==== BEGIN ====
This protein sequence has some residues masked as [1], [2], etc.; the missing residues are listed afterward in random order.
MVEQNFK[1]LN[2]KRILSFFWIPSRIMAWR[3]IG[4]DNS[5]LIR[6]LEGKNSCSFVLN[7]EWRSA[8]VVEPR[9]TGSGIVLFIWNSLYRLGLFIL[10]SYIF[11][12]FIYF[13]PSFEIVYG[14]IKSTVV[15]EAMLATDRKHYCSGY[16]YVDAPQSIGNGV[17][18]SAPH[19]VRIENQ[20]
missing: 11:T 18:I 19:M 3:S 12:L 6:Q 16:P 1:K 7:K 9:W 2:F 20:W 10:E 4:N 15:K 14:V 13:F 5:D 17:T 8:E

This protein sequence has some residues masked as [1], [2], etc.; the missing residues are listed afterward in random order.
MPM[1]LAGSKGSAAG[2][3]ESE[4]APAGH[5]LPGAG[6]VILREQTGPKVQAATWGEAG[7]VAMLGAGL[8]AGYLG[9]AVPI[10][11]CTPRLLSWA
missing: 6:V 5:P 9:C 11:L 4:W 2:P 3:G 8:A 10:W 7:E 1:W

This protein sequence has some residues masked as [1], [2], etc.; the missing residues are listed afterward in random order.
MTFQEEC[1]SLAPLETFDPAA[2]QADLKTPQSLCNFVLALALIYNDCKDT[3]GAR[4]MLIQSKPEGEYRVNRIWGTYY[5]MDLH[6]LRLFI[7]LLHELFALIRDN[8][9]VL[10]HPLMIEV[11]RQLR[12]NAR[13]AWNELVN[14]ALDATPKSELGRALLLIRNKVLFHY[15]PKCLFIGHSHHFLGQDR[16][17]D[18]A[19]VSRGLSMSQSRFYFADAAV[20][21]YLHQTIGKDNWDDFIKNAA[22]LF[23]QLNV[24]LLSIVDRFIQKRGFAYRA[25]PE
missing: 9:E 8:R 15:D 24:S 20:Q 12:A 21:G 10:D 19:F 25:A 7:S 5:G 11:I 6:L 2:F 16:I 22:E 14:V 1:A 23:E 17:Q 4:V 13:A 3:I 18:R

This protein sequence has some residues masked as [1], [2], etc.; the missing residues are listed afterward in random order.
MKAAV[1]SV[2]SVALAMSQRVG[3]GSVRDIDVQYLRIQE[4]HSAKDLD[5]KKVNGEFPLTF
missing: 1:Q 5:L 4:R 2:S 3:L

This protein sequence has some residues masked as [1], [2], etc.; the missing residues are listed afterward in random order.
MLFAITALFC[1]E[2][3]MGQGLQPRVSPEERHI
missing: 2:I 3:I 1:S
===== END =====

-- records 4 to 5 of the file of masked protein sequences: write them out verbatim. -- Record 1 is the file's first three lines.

This protein sequence has some residues masked as [1], [2], etc.; the missing residues are listed afterward in random order.
MKAAV[1]SV[2]SVALAMSQRVG[3]GSVRDIDVQYLRIQE[4]HSAKDLD[5]KKVNGEFPLTF
missing: 1:Q 5:L 4:R 2:S 3:L

This protein sequence has some residues masked as [1], [2], etc.; the missing residues are listed afterward in random order.
MLFAITALFC[1]E[2][3]MGQGLQPRVSPEERHI
missing: 2:I 3:I 1:S